The Physics major incorporates a wide variety of subject areas, which while broad, constitutes a core physics curriculum. Every faculty member teaches many topics at many levels (from introductory physics for undergraduates and for post-baccalaureates, to majors introductory level to advanced to graduate level courses).
Each tenured and tenure-track faculty member also runs a robust and engaging research program which gives our majors the opportunity to gain valuable laboratory and social skills for navigating potential future careers in science, particular one in which is heavily under-represented by women. The research areas include astrophysics, atomic and molecular physics, condensed matter physics and nanomaterials, plasma physics, and string theory. The major also has connections to a number of combined degree programs in engineering allowing those interested in such fields to complete multiple degrees in an accelerated fashion and get a jump-start on careers in engineering.
In recent years Bryn Mawr College has averaged nine physics majors per year, approximately three percent of the graduating class. This is nearly 50 times the national average for women graduating with undergraduate physics degrees in the United States. Historically, Bryn Mawr has been among the top schools including both liberal arts and research-level universities, for producing physics graduates and a generating a pipeline into graduate physics work or physics/science related fields outside of academia. Our alumni have gone on to a wide variety of careers including physics professors, medical professionals, and researchers.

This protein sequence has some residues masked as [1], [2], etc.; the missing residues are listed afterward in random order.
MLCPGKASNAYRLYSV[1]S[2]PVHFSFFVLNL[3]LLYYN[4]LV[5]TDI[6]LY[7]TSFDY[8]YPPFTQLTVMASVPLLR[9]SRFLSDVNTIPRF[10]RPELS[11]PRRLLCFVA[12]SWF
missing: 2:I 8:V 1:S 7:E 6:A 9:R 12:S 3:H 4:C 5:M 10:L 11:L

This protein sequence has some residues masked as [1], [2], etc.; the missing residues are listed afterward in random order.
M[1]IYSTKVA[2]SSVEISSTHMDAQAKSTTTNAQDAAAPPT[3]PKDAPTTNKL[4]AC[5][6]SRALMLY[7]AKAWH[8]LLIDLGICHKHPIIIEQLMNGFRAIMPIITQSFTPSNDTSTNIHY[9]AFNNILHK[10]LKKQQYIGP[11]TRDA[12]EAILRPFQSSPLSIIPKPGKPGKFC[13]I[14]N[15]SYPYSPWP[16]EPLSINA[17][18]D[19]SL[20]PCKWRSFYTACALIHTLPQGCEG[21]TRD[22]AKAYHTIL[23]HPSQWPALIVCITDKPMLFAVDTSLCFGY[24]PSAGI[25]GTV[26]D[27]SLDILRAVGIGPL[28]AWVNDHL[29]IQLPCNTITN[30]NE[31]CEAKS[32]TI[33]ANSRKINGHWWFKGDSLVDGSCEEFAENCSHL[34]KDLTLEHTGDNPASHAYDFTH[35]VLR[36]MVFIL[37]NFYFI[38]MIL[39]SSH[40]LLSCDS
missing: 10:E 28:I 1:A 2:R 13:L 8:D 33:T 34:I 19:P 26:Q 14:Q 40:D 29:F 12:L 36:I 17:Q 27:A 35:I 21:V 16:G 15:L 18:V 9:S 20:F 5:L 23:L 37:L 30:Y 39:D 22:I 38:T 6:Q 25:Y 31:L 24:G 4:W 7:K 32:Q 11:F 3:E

The inclusion of a graduate program at Bryn Mawr adds an extra educational dimension for both our physics majors and graduate students. The undergraduates have an opportunity to work with and learn from students at a graduate level, but one closer to them than the faculty. Moreover, advanced majors have the opportunity to challenge themselves by taking graduate level courses as part of their undergraduate education. Graduate students can also build their skills as mentors and teachers, when they provide welcome support to faculty teaching, in addition to research experience.
A sense of community and camaraderie is sought and cultivated through many events and activities including frequent colloquiums, Halloween and Holiday parties, field trips and social outings. At Bryn Mawr, physics is more than just a field—it is family.
In September 1998 the Department of Physics was awarded The Presidential Award for Excellence in Science, Mathematics, and Engineering Mentoring in "recognition of the department's excellence in mentoring underrepresented students and encouraging their achievement in science, mathematics, and engineering." In 2003 the National Task Force on Undergraduate Physics choose Bryn Mawr as one of 21 schools that exemplify best practices in creating thriving physics departments.
Our physics graduate program (AIP profile) offers graduate students academic excellence, exciting research opportunities, and competitive financial support in a distinctive environment where shared intellectual work thrives in a liberal arts college setting.